Hell Drivers (Blu-ray) 30/03/2017

Roaring Down the World's Deadliest Roads!

Hell Drivers (Blu-ray) This Blu-ray from Network is £15 on amazon or HMV, but at time of writing is a more-than-reasonable £10 on Network’s own site, with free postage. Hell Drivers is a tremendous British thriller from 1957 about short haul lorry drivers ferrying gravel around. Which, admittedly, doesn’t sound like the most exciting premise for a film, but it sure as heck works. It may well have been inspired by The Wages of Fear (1953), a classic French thriller about drifters and ne’er-do-wells driving trucks laden with explosives through the jungle in South America. Year: 1957 Director: Cy Endfield Stars: Stanley Baker, Herbert Lom, Sean Connery More information at: IMDB user rating: 7.2 Tom is fresh out of prison. He gets a job as a truck driver making runs between quarry and depot. Drivers have to make at least 12 trips a day, on pain of dismissal, and the more trips they make, the more they earn, speed limit be buggered. Tom is befriended by the Italian driver Gino and finds himself flirting with the secretary, Lucy. He also incurs the wrath of thuggish head driver Red, who jealously guards his daily record of 18 trips. Which still doesn’t really sound all that exciting. The actual thriller elements aren’t really all that prominent, apart from the climactic scenes of the film. It’s a bit too obvious that the footage of the trucks has been sped up, and there aren’t that many near-misses or crashes to enjoy. But the slow-burn rivalry between Tom and ...

Happy Birthday to Me (Blu-ray) 27/03/2017

Pray you're not invited!

Happy Birthday to Me (Blu-ray) This Blu-ray from Indicator is currently £15 on amazon and in HMV. I’m not a huge fan of slasher films, the ubiquitous American low-budget 80s horror subgenre. But some of the earlier slashers, before they became too formulaic and lazy, can be quite enjoyable. This Canadian offering is one of the better ones. Year: 1981 Director: J Lee Thompson Stars: Glenn Ford More information at: IMDB user rating: 6.0 At a posh school for rich kids, the most popular students are known as ‘the top ten’. A black-gloved killer starts to murder them in the usual novel ways. The focus of the crimes seems to be new girl Virginia, who will soon be celebrating her birthday… (Virginia is new to the school, and yet she is part of the top ten. Were they the top nine before she arrived, or did they have to kick someone out to make way for her? Is there a waiting list? And why are most of the top ten the usual objectionable jocks and bitchy girls, while one of them is a bullied nerd? What kind of exclusive high school clique allows a nerd into its ranks?) The film plays heavily on the mystery angle of the story, with almost everyone set up as a red herring – there’s a creepy nerd, a creepy peeping tom, a creepy psychiatrist, a creepy dad, and a creepy friend. And Virginia herself has a mysterious past, was the subject of experimental brain surgery, and has a tendency to visit her mom’s grave in the middle of the night. The midnight graveyard trips, like the fact ...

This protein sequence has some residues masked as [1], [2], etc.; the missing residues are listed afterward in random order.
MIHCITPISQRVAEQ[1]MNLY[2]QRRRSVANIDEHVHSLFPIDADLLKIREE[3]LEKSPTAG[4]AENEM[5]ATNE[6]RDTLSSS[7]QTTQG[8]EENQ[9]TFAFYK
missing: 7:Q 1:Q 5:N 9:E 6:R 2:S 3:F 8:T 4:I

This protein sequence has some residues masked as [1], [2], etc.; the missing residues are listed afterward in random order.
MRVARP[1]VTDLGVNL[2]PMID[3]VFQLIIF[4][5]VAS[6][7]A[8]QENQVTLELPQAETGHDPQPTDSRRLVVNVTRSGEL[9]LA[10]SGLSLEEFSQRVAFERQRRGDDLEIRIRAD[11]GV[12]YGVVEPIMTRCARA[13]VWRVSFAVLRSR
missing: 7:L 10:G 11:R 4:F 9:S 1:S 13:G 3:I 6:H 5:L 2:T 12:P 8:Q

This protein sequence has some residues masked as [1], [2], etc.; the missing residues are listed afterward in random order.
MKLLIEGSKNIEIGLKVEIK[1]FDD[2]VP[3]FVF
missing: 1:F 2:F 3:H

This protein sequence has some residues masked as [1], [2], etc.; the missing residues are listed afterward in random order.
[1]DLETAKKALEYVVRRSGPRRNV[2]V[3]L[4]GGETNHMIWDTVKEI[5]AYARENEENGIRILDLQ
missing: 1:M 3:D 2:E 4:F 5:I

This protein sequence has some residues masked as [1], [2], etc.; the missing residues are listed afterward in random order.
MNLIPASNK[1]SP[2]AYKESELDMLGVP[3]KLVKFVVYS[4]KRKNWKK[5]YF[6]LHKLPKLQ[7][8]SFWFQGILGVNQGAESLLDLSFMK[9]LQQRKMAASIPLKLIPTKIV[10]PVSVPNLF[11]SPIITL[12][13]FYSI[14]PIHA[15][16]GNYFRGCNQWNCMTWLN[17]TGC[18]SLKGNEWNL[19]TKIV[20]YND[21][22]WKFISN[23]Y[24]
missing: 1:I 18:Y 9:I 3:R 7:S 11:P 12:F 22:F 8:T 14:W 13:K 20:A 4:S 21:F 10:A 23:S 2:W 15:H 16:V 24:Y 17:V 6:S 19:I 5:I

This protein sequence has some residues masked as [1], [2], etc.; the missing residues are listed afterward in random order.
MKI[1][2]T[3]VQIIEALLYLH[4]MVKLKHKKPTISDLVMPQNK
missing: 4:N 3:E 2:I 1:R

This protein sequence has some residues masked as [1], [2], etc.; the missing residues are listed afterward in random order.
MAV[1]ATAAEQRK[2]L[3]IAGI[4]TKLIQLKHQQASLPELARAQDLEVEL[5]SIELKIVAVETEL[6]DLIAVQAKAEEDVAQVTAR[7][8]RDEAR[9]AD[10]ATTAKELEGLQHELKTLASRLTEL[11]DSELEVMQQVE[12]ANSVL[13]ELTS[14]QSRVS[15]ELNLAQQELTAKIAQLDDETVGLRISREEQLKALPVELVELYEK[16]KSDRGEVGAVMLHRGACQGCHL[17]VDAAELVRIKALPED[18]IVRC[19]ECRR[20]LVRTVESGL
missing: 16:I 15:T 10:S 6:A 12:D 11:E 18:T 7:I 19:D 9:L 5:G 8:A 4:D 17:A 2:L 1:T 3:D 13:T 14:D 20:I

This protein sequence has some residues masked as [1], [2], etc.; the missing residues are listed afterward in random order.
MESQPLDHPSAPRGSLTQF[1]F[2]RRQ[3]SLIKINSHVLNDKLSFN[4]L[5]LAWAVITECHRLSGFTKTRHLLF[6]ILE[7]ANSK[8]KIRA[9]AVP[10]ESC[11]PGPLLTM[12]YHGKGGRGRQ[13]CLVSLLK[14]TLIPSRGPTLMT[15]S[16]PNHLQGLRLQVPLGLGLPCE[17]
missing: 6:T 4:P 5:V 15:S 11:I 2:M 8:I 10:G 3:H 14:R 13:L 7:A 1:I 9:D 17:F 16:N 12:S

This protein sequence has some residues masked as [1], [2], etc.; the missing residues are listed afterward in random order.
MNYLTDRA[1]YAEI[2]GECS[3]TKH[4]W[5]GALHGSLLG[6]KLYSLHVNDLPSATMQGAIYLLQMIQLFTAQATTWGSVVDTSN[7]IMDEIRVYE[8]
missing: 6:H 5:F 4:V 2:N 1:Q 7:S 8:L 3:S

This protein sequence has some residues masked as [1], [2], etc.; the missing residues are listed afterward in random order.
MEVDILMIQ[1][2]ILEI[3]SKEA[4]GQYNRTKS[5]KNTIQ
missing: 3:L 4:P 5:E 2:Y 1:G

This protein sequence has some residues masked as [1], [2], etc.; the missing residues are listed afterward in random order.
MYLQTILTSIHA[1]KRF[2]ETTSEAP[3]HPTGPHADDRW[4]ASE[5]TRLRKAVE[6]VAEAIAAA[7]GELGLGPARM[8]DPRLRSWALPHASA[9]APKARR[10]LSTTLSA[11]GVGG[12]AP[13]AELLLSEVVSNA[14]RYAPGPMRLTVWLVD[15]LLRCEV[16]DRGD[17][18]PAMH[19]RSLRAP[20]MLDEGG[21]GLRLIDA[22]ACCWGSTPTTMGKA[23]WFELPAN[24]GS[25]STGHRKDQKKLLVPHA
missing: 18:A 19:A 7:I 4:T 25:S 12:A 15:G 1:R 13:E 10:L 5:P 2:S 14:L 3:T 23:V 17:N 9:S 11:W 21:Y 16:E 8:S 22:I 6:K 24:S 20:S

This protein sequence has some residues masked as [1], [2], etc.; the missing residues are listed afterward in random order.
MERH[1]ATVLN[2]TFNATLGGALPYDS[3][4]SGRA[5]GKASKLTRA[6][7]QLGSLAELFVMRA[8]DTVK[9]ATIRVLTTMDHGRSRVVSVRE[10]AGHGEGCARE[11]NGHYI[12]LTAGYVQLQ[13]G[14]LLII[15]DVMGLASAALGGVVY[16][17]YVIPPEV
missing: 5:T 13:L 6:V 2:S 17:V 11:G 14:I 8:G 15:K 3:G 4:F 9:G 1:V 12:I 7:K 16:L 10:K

Aenigma (DVD) 20/03/2017


Aenigma (DVD) This is a film-only review, mainly because my chances of getting ciao to add the Blu-ray are precisely zero. It has recently been released on Blu-ray by 88 Films, and will set you back around £13 in HMV, possibly slightly less on amazon. (And as an aside, wouldn’t it be more useful if ciao included amazon and HMV prices in its search results for DVD and Blu-ray products? I’d hazard a guess they’re used more than and Zavvi.) This is a late 80s effort from Italian horror director Lucio Fulci. His late 70s / early 80s zombie movies, especially Zombie Flesh Eaters and The Beyond, are genuinely impressive, if a little silly round the edges. But after about 1983, the quality of Fulci’s work dipped drastically, as low budgets began to take their toll. Aenigma, sadly, is no exception – it was an Italian / Yugoslav co-production, and at least made it into cinemas, unlike a lot of Fulci’s late work. But it’s still crap. Year: 1987 Director: Lucio Fulci More information at: IMDB user rating: 4.8 At a posh girls’ school in Boston, an unpopular girl, Kathy, is left in a coma after a prank goes horribly wrong. But she somehow manages to possess the body of new girl Eva, using her to get revenge on the kids who tormented her (or as many of them as the budget will allow). The murders are all supernatural, so it’s not really clear why Kathy needs Eva’s body at all. Eva also starts an affair with the doctor treating Kathy, because apparently ...

Beyond the Darkness (Blu-ray) 09/03/2017

The naked and the dead